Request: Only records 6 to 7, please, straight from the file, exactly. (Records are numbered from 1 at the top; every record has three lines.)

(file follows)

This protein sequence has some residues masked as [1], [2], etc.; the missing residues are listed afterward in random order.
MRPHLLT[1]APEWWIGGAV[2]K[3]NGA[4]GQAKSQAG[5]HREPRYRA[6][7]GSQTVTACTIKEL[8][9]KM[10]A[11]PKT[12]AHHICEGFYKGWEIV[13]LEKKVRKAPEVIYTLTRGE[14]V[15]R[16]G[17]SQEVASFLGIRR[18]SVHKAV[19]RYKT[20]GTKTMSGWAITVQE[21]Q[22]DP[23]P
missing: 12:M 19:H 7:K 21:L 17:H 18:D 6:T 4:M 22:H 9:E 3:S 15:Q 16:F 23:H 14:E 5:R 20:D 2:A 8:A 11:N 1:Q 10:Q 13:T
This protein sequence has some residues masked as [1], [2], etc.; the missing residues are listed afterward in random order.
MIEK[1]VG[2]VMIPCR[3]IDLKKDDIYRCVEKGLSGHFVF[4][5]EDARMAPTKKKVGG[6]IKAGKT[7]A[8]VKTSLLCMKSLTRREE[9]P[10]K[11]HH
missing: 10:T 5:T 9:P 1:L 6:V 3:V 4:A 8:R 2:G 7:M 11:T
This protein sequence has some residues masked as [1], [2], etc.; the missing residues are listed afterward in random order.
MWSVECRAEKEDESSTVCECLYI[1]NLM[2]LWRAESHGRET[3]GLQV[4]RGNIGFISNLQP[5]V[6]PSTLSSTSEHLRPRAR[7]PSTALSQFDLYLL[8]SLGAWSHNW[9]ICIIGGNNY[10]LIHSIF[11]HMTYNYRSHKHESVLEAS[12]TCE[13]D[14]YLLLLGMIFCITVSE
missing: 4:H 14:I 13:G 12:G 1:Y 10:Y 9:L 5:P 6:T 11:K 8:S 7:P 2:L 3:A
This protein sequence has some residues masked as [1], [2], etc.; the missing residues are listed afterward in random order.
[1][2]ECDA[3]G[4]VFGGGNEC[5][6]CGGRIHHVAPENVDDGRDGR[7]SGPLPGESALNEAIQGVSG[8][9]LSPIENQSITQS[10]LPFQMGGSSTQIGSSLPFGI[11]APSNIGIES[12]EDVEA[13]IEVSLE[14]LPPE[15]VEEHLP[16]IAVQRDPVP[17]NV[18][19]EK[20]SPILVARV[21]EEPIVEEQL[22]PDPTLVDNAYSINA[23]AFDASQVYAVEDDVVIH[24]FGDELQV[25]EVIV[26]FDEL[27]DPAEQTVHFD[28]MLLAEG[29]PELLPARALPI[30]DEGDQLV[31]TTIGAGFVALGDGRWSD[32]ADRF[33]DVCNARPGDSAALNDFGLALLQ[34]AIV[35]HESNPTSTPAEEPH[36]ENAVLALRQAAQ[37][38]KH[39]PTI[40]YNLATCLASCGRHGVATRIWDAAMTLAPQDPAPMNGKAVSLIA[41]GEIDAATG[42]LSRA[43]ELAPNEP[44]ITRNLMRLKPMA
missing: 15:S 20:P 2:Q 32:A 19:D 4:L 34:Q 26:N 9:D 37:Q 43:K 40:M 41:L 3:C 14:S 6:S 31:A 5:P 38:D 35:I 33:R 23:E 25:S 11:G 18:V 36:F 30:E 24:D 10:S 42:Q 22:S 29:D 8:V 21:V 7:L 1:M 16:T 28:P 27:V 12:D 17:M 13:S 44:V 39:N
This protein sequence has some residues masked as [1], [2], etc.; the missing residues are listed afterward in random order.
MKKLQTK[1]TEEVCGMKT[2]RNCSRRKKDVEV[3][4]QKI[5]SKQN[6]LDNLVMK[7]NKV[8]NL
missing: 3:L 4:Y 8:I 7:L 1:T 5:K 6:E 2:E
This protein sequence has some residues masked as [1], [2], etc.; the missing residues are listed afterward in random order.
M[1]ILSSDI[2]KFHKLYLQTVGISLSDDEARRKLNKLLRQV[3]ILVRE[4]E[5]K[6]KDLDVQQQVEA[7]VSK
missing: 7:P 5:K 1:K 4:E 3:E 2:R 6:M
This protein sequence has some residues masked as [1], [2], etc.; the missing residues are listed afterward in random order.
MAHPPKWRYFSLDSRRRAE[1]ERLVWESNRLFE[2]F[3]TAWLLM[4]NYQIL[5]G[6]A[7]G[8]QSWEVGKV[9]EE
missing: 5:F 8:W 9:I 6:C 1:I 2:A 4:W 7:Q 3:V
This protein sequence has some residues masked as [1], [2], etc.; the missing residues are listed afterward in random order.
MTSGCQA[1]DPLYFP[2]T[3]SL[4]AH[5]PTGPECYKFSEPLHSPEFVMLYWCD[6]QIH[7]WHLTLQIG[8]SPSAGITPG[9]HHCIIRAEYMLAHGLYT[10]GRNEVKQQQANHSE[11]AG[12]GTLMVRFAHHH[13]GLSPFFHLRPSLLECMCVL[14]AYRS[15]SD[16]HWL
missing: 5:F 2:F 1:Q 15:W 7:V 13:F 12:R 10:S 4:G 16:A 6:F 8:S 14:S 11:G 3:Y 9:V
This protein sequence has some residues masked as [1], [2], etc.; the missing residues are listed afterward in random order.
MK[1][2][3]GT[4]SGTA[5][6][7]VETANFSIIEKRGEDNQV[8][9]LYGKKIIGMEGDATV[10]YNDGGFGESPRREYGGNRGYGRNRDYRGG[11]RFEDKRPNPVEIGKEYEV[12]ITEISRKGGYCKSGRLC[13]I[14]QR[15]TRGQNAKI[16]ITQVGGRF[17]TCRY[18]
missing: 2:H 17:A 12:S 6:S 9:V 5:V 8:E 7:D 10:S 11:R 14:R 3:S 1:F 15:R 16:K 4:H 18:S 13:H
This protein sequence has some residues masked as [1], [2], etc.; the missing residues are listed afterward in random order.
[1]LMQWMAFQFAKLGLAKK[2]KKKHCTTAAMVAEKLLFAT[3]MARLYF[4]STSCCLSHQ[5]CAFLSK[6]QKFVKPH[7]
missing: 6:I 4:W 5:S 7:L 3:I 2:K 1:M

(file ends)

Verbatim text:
This protein sequence has some residues masked as [1], [2], etc.; the missing residues are listed afterward in random order.
M[1]ILSSDI[2]KFHKLYLQTVGISLSDDEARRKLNKLLRQV[3]ILVRE[4]E[5]K[6]KDLDVQQQVEA[7]VSK
missing: 7:P 5:K 1:K 4:E 3:E 2:R 6:M
This protein sequence has some residues masked as [1], [2], etc.; the missing residues are listed afterward in random order.
MAHPPKWRYFSLDSRRRAE[1]ERLVWESNRLFE[2]F[3]TAWLLM[4]NYQIL[5]G[6]A[7]G[8]QSWEVGKV[9]EE
missing: 5:F 8:W 9:I 6:C 1:I 2:A 4:W 7:Q 3:V